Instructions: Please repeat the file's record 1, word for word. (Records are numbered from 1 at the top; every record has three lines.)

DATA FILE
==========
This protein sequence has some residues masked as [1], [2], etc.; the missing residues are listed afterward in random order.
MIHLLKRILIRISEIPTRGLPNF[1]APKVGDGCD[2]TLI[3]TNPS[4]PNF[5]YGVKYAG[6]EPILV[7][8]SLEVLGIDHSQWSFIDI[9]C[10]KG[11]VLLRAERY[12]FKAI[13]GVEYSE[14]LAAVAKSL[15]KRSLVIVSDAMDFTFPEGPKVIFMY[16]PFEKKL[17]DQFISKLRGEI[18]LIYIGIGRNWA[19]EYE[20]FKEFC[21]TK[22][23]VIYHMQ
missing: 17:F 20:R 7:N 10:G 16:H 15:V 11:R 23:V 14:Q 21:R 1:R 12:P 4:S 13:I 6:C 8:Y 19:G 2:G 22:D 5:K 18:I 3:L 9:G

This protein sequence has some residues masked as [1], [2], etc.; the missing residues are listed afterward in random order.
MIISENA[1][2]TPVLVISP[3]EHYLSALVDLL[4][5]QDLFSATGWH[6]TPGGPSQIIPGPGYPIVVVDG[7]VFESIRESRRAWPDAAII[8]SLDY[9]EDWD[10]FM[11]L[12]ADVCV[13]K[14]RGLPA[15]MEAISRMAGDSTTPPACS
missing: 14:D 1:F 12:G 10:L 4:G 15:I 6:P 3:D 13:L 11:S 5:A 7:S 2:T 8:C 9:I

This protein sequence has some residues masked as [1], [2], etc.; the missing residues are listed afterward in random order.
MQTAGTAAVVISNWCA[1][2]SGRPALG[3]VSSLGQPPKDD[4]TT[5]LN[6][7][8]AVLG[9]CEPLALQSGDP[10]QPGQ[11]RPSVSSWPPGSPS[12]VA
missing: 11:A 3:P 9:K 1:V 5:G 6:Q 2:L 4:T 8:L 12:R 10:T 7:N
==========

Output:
This protein sequence has some residues masked as [1], [2], etc.; the missing residues are listed afterward in random order.
MIHLLKRILIRISEIPTRGLPNF[1]APKVGDGCD[2]TLI[3]TNPS[4]PNF[5]YGVKYAG[6]EPILV[7][8]SLEVLGIDHSQWSFIDI[9]C[10]KG[11]VLLRAERY[12]FKAI[13]GVEYSE[14]LAAVAKSL[15]KRSLVIVSDAMDFTFPEGPKVIFMY[16]PFEKKL[17]DQFISKLRGEI[18]LIYIGIGRNWA[19]EYE[20]FKEFC[21]TK[22][23]VIYHMQ
missing: 17:F 20:R 7:N 10:G 16:H 15:V 11:R 23:V 14:Q 21:R 1:R 12:P 4:S 13:I 6:C 8:Y 19:G 2:G 22:D 5:K 18:I 3:L 9:G